Influencing others is a vital part of most jobs. At heart almost all influencing is negotiating: 'if you do this, then I'll do that'. If you've got nothing to offer in return you're just begging.

And negotiating is invariably emotionally charged with hope, fear, optimism, anxiety, relief and many others all putting in an appearance. It's a prime example of how we conduct discussions on the level of System 2, but System 1 is frequently driving the decision-making.

Successful negotiating starts with taking care of the other person's System 1: "how can I make it as easy as possible for them to say 'yes' to what I want?"

And to do this effectively requires us to do two things:

  • listen carefully
  • communicate what we want with clarity and confidence

In my experience most people are good at one or the other. Either they listen really well but struggle to assert what they want with appropriate strength or they're great at saying what they want but don't listen properly. Consequently much of my work with clients who are looking to improve their influencing skills focuses on this combination of strong, clear communication and listening.


We tend to take listening for granted, but it involves a lot of self-discipline to let go of our own view of things, see a situation temporarily from the other person's point of view, and hear what's not being said as well as what is. But without this we fail to understand what really matters to others and miss opportunities to make concessions that are low-cost to us but high-value to them.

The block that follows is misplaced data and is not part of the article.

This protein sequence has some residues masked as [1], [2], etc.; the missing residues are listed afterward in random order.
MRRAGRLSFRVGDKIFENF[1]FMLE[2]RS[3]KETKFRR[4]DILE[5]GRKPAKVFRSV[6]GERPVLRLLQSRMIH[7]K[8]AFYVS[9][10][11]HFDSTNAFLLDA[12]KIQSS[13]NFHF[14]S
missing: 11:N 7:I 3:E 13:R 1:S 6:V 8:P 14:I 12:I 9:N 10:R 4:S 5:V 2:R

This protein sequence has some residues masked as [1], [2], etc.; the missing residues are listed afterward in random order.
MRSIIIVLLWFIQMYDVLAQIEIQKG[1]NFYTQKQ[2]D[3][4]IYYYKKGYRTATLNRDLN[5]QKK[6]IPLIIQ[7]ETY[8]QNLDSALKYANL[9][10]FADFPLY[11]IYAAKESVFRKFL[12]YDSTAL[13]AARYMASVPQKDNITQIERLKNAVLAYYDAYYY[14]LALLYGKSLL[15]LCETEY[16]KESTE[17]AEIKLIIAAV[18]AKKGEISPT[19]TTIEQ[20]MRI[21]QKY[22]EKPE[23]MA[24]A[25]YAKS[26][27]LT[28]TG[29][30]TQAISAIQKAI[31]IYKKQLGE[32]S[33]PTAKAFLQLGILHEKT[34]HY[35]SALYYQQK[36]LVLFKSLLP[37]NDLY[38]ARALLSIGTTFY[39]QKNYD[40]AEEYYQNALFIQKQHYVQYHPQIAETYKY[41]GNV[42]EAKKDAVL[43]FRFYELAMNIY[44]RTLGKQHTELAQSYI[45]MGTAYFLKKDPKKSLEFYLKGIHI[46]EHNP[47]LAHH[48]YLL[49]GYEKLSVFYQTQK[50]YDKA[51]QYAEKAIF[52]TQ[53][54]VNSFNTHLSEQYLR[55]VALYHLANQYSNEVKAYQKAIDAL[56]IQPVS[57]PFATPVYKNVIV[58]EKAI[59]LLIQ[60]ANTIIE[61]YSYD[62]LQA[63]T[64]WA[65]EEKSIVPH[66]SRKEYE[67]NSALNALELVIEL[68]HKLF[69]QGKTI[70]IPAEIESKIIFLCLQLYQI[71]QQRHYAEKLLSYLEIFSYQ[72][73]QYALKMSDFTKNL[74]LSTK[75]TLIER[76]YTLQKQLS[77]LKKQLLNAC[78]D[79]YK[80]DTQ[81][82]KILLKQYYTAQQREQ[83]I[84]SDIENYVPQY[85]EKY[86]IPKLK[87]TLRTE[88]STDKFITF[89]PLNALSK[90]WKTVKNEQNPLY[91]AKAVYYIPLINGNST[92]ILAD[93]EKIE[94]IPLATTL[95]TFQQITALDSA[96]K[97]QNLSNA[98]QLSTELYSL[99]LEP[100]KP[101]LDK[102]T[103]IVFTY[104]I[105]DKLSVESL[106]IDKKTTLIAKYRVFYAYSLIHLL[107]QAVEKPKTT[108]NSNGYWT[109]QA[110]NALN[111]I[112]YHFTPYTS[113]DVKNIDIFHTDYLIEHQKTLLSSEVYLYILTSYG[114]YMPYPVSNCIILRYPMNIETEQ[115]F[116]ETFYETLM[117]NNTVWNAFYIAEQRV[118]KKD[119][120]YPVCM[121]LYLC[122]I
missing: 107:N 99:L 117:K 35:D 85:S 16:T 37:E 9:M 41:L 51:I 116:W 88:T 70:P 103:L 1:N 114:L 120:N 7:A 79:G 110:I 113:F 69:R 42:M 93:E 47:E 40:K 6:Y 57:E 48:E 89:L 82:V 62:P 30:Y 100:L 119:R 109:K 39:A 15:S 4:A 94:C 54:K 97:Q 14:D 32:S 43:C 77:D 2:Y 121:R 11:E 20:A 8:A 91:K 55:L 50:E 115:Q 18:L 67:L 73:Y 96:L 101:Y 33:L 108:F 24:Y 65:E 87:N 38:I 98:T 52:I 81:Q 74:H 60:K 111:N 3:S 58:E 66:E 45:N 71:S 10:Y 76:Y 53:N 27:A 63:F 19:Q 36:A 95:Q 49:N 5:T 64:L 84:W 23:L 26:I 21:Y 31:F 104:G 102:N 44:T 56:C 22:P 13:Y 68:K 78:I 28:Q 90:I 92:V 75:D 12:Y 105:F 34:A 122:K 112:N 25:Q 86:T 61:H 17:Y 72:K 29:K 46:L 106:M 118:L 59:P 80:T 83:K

Whether people are receptive to our arguments is hugely influenced by the emotional climate of the exchange. And the absence of sincere, open listening is instantly picked up by other people's System 1, which is working overtime to assess whether we are to be trusted. The result is, at best, suspicion about our intentions and, at worst, cynicism. Neither of which is going to help the other person say 'yes' to what we want.

Lots of small, unspoken cues in the way we behave signify our intentions and reveal whether we are truly looking for win-win or trying to dupe the other person. I won't go into the arguments in favour of seeking win-win outcomes here, other than to say that I strongly believe it is the only basis for sustainable, ongoing relationships. On the articles (link) page of this site you can download a couple of pieces in which I spell out why I believe this. I'd add that win-win means just that: both parties are happy with the outcome. Those people who listen well but struggle to articulate what they want often end up with lose-win. And those who fail to listen are often actually aiming for win-lose.

where and when?

The other thing that strongly influences the dynamic is the environment. All sorts of factors, such as the timing of discussions, where you are - whose territory are you on? - the positioning of chairs, and so on, will determine whether your opposite number's System 1 relaxes enough for them to hear your arguments in good faith. And vice versa. And it's another area in which small changes can make a really significant difference.

By making smarter choices about where and when you negotiate, and by making sure you listen properly and articulate what you want clearly, and with strength, you can dramatically increase both your impact and your ability to influence where it counts.